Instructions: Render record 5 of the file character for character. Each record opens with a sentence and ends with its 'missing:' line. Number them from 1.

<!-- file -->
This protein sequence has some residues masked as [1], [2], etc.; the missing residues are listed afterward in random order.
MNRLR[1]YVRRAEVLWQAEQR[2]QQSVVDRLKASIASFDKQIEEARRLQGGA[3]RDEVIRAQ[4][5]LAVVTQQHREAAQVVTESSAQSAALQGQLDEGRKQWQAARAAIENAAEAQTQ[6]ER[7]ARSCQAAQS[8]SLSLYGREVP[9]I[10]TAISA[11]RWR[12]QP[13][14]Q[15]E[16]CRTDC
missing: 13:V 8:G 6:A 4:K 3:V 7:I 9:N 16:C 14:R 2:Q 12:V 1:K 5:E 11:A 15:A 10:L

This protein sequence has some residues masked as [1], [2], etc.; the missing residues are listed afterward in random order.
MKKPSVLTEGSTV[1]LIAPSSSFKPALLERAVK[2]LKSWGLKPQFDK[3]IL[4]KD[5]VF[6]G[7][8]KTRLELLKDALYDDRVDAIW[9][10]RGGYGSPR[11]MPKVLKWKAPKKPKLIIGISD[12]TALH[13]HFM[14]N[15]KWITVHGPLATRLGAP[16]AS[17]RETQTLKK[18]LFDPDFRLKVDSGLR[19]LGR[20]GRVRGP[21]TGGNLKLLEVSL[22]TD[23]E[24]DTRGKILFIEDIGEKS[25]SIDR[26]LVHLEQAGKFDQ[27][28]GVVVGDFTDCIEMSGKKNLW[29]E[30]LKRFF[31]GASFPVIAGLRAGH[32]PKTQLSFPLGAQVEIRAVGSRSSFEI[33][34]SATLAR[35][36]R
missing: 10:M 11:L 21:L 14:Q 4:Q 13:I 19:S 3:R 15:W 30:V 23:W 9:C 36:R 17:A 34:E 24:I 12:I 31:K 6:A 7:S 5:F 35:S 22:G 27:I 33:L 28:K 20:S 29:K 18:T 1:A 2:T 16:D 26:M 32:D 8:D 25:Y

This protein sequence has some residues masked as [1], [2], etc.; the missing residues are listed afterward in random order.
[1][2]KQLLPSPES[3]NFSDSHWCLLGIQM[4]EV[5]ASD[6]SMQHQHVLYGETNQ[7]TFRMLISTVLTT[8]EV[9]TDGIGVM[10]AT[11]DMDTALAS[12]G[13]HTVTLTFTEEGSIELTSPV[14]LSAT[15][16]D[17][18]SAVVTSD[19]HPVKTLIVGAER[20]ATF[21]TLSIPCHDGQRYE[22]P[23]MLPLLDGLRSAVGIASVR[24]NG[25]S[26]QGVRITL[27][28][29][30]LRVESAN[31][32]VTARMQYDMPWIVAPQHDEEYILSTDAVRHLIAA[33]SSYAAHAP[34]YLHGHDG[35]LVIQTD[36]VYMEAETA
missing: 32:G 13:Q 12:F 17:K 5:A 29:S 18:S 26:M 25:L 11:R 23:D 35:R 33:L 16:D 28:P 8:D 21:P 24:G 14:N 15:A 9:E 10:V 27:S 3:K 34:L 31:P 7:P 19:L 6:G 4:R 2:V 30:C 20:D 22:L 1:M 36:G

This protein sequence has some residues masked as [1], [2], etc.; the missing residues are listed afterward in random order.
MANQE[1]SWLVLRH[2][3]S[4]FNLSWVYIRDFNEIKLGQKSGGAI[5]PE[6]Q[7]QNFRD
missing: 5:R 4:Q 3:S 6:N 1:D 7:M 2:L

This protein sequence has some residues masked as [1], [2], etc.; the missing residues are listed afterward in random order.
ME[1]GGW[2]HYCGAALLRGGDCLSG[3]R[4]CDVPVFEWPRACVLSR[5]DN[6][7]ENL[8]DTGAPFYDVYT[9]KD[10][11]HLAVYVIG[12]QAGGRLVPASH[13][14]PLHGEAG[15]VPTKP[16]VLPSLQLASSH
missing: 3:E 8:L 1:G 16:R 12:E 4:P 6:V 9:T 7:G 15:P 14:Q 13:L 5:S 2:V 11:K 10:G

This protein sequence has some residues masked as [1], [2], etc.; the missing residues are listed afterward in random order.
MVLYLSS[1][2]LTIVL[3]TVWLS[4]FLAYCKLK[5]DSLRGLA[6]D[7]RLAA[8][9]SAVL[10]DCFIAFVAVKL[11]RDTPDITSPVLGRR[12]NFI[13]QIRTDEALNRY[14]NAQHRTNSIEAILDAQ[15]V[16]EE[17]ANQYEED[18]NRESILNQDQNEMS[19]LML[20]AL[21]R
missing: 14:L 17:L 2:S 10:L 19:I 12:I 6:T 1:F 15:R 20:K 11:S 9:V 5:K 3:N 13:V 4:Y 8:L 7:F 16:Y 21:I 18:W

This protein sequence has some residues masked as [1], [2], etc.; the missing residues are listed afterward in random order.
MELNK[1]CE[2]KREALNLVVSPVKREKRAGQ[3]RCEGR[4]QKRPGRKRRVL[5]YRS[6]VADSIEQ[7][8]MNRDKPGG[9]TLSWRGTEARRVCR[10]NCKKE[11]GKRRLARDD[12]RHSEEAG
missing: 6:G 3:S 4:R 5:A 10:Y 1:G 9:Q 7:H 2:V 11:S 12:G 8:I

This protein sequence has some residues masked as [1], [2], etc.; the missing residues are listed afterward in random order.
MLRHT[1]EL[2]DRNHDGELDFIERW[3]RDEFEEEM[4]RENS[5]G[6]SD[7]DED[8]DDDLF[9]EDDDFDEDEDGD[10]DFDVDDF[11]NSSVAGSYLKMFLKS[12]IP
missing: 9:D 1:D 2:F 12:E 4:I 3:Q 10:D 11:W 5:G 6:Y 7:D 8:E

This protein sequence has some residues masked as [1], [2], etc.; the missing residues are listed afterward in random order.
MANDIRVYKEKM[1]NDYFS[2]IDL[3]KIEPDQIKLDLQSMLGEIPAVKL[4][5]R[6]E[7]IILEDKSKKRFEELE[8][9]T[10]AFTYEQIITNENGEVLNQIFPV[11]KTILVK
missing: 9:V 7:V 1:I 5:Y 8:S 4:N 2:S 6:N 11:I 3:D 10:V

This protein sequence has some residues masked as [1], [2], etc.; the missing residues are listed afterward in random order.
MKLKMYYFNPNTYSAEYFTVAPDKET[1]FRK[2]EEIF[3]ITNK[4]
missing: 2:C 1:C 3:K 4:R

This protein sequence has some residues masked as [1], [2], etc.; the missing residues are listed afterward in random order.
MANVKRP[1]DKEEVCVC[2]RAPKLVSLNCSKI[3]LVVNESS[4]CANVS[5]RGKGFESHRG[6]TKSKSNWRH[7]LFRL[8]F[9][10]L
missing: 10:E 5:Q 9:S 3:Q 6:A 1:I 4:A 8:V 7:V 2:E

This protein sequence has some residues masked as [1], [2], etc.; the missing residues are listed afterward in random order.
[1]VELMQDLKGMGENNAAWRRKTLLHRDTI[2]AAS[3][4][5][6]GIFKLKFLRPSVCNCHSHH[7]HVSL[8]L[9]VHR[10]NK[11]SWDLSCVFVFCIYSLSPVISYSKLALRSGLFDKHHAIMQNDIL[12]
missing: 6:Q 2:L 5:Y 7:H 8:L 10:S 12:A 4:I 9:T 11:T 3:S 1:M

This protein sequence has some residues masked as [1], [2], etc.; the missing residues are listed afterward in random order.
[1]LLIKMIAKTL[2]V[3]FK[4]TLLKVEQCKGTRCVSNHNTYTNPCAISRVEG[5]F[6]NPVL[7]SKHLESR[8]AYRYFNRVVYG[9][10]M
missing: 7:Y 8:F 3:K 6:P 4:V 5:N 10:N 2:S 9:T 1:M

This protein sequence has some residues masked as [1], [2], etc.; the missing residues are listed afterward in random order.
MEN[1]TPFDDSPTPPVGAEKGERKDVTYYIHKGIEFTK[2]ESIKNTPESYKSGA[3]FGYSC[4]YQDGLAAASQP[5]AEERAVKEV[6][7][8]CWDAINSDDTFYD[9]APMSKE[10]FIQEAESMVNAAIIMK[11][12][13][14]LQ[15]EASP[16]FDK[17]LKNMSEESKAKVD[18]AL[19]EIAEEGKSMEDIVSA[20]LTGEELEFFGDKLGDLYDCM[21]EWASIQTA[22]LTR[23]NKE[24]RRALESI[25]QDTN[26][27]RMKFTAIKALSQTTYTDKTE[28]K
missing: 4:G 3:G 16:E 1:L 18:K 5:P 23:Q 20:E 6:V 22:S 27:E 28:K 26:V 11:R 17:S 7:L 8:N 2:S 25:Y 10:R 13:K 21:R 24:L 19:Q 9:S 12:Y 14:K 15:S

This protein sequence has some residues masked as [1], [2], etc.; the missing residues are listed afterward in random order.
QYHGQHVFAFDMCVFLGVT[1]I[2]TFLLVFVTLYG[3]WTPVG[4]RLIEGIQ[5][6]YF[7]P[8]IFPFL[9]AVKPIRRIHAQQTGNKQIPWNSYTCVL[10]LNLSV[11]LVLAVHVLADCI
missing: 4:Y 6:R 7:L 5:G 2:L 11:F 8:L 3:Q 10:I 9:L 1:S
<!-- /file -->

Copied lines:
This protein sequence has some residues masked as [1], [2], etc.; the missing residues are listed afterward in random order.
ME[1]GGW[2]HYCGAALLRGGDCLSG[3]R[4]CDVPVFEWPRACVLSR[5]DN[6][7]ENL[8]DTGAPFYDVYT[9]KD[10][11]HLAVYVIG[12]QAGGRLVPASH[13][14]PLHGEAG[15]VPTKP[16]VLPSLQLASSH
missing: 3:E 8:L 1:G 16:R 12:E 4:P 6:V 9:T 7:G 15:P 14:Q 13:L 5:S 2:V 11:K 10:G